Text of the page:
Debbie Hersman of the National Transportation Safety Board said the emergency brake, known as the "mushroom," was depressed, and the steel rails showed evidence that the brakes were engaged. Investigators also said the striking train was in automatic mode, which means onboard computers should have controlled its speed and stopped it before it got too close to the stationary train.
In addition, Metro sources said, the first two cars of that train were two months overdue for scheduled maintenance of their braking systems.
Taken together, experts say these facts point to several possible scenarios: the operator activated the brake too late; the computers that are supposed to stop a train from getting too close to another train faltered; the train's brakes failed; or some combination of those. Some passengers on the striking train have said that they never felt the train slow down.
A team of NTSB investigators painstakingly searched through the tangled heap of metal on the tracks just north of the Fort Totten Station in Northeast Washington. They were examining everything: the condition of the trains, track and signals; the actions of the operator and her downtown supervisors; and the computers that control train movement and are supposed to automatically prevent crashes. Investigators will also look at maintenance work performed this month on the computerized train control system along the stretch of track where the crash took place.
Officials began to remove the cars from the trains yesterday and plan to try to experiment with similar trains to determine approximate speed and stopping distance, Hersman said. Service on the Red Line will continue to be disrupted while the investigation proceeds.
The crash, the force of which vaulted the striking train atop the train it rammed, occurred on a curve where the speed limit is 59 mph, Hersman said. Today's experiment will also try to determine whether the curve, or anything else, obstructed the train operator's view of the stopped train. The operator, Jeanice McMillan, 42, was among those who died in the accident. Investigators will examine her cellphone and text-messaging records, review her work and rest schedule and analyze blood samples, all standard NTSB procedures.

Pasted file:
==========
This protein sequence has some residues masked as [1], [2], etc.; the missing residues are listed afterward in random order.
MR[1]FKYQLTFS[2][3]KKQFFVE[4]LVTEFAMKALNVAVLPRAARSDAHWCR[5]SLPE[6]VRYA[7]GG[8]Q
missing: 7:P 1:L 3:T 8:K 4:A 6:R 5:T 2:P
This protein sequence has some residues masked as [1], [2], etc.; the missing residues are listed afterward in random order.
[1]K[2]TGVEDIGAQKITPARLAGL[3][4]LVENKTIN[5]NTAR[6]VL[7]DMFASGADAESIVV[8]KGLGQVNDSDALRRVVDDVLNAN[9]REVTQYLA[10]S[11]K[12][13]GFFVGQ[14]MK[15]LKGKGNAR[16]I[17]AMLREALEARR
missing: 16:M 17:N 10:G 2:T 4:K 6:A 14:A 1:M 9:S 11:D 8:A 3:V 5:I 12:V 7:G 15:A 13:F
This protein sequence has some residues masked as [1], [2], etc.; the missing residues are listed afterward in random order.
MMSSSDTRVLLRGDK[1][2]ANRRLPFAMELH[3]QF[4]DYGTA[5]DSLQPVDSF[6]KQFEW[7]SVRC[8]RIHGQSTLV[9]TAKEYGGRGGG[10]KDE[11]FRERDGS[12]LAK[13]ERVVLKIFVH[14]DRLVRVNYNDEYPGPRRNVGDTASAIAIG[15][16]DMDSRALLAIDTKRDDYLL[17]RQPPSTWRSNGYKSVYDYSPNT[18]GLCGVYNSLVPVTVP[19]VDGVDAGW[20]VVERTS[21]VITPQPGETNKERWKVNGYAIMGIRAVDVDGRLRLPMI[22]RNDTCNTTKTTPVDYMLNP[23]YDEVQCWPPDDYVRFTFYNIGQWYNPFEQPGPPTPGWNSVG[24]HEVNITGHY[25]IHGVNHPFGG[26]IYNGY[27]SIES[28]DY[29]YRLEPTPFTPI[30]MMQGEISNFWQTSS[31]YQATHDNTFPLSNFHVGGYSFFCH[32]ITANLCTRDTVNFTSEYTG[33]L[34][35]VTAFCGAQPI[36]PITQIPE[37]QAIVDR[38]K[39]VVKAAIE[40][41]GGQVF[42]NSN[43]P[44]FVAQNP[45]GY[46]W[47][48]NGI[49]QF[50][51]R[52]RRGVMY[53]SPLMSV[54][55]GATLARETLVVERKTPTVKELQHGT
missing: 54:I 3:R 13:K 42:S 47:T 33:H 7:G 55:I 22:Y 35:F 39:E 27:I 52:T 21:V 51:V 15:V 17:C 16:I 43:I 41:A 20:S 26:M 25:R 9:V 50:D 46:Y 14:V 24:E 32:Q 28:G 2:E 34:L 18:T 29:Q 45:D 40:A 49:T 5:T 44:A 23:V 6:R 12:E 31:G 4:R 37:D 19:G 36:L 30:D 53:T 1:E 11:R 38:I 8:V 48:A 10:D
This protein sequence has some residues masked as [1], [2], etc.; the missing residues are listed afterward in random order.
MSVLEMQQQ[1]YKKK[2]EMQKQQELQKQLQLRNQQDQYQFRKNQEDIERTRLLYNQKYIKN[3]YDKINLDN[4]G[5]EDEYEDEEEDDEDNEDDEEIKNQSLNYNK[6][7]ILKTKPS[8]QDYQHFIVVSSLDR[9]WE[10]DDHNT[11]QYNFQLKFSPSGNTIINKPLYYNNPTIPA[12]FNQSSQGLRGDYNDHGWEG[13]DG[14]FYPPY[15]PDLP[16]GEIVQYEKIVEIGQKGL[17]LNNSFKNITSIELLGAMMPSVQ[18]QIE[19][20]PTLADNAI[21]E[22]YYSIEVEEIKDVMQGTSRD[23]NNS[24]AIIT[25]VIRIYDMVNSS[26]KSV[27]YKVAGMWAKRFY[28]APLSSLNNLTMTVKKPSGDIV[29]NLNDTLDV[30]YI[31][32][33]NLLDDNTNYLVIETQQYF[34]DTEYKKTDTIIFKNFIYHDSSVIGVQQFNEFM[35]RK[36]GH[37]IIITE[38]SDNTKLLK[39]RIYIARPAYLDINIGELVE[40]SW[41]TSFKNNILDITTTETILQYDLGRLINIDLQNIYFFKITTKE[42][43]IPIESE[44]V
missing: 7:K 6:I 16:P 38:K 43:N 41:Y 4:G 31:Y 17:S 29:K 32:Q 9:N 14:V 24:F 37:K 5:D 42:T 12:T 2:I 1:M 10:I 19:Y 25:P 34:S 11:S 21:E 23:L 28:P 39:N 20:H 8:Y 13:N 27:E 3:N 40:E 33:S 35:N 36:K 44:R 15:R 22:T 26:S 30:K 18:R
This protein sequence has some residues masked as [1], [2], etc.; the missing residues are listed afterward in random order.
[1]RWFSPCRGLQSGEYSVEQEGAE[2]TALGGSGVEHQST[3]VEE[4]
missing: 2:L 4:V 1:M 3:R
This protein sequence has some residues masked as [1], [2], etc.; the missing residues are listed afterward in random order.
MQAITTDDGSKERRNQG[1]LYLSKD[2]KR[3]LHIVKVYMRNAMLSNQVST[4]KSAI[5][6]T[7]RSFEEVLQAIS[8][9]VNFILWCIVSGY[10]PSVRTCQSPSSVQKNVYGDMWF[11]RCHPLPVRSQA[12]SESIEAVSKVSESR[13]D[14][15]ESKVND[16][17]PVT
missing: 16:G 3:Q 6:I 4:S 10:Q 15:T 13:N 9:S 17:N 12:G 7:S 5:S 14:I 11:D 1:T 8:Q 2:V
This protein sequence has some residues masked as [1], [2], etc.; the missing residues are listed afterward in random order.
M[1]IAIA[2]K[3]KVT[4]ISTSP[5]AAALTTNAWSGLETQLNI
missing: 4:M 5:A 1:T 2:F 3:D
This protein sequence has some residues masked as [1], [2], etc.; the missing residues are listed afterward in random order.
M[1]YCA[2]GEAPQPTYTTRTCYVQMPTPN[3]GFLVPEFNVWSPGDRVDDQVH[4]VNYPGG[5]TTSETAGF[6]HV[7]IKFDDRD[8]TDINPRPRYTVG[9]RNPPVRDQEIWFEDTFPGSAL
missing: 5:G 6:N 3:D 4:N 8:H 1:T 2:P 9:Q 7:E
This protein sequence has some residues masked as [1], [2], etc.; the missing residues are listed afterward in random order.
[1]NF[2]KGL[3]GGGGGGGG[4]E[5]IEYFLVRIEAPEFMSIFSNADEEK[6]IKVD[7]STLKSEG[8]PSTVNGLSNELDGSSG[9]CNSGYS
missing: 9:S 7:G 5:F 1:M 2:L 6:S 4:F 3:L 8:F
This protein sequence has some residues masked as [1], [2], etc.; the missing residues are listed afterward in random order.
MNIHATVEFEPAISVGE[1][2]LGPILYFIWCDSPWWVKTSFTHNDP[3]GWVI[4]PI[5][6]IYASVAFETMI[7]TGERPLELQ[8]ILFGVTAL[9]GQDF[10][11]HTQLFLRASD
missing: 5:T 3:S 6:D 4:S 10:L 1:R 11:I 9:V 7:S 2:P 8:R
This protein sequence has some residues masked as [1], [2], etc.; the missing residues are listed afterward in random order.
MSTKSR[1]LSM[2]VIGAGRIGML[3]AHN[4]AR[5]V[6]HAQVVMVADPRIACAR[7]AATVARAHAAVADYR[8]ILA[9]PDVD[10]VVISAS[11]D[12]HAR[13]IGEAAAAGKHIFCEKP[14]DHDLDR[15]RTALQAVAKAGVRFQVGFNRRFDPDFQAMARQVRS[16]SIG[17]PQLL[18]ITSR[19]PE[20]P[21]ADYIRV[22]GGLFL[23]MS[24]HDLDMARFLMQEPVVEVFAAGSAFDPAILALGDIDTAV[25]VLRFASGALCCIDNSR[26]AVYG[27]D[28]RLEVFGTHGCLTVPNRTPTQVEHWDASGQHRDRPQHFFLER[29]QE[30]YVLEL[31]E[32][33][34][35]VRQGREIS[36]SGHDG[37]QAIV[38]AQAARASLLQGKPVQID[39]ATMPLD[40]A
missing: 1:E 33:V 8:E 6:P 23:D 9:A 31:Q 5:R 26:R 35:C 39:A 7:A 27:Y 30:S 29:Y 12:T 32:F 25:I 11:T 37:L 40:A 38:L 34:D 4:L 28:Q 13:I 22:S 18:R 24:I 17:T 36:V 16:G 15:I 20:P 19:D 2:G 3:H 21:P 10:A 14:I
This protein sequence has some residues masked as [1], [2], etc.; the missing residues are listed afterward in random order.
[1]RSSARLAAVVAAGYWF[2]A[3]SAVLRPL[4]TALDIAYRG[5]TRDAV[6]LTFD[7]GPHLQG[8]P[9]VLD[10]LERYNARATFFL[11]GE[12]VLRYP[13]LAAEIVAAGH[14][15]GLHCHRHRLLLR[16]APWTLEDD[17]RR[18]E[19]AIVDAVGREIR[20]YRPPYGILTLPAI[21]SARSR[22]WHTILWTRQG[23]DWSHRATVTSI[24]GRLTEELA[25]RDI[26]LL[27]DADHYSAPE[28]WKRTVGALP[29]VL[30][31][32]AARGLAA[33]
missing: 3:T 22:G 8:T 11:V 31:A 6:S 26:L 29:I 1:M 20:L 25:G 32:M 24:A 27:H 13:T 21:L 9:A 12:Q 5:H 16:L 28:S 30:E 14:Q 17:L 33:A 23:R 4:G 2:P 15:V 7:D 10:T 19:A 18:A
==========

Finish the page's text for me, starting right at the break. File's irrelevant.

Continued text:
Investigators are also delving into the automatic train protection system, which is designed to make collisions impossible. Had the system been working correctly, it would have sensed that Train 112 was getting too close to Train 214 and automatically directed the brakes aboard McMillan's Train 112 to engage.
"I truly believe Metro is a safe system," Metro General Manager John B. Catoe Jr. said. Catoe said it was too early in the investigation to know what caused the crash, but he said there was "no evidence" that the operator was using a cellphone or texting at the time of the crash. After a special board meeting yesterday, he told reporters, "there's not a letter of evidence" to indicate operator error. And right now, he said, there is also no indication of signal failure.
The six cars that comprised Train 112 were put together in an unusual way. Metro trains operate in married pairs of rail cars and the lead car is almost always an "A" car, which some operators say run more smoothly and communicate better with the electronic devices buried along the track. But in the case of Train 112, the lead car was a "B" car, Metro officials said. It was unclear last night why the train was configured that way. It's also unclear what affect, if any, the configuration could have had on the crash.
The cars were among the oldest in Metro's fleet, purchased between 1974 and 1978 from Rohr Industries for the opening of the subway system. They have been rehabilitated and retrofitted "to keep them in good condition," said Metro Board Chairman Jim Graham of the District.
But federal investigators consider the cars to be unsafe because of a tendency during a crash to collapse into one another like a telescope, reducing the "survivability" space, or the area in a rail car in which passengers can escape harm.
Investigators are also delving into the automatic train protection system, which is designed to make collisions impossible. Had the system been working correctly, it would have sensed that Train 112 was getting too close to Train 214 and automatically directed the brakes aboard McMillan's Train 112 to engage.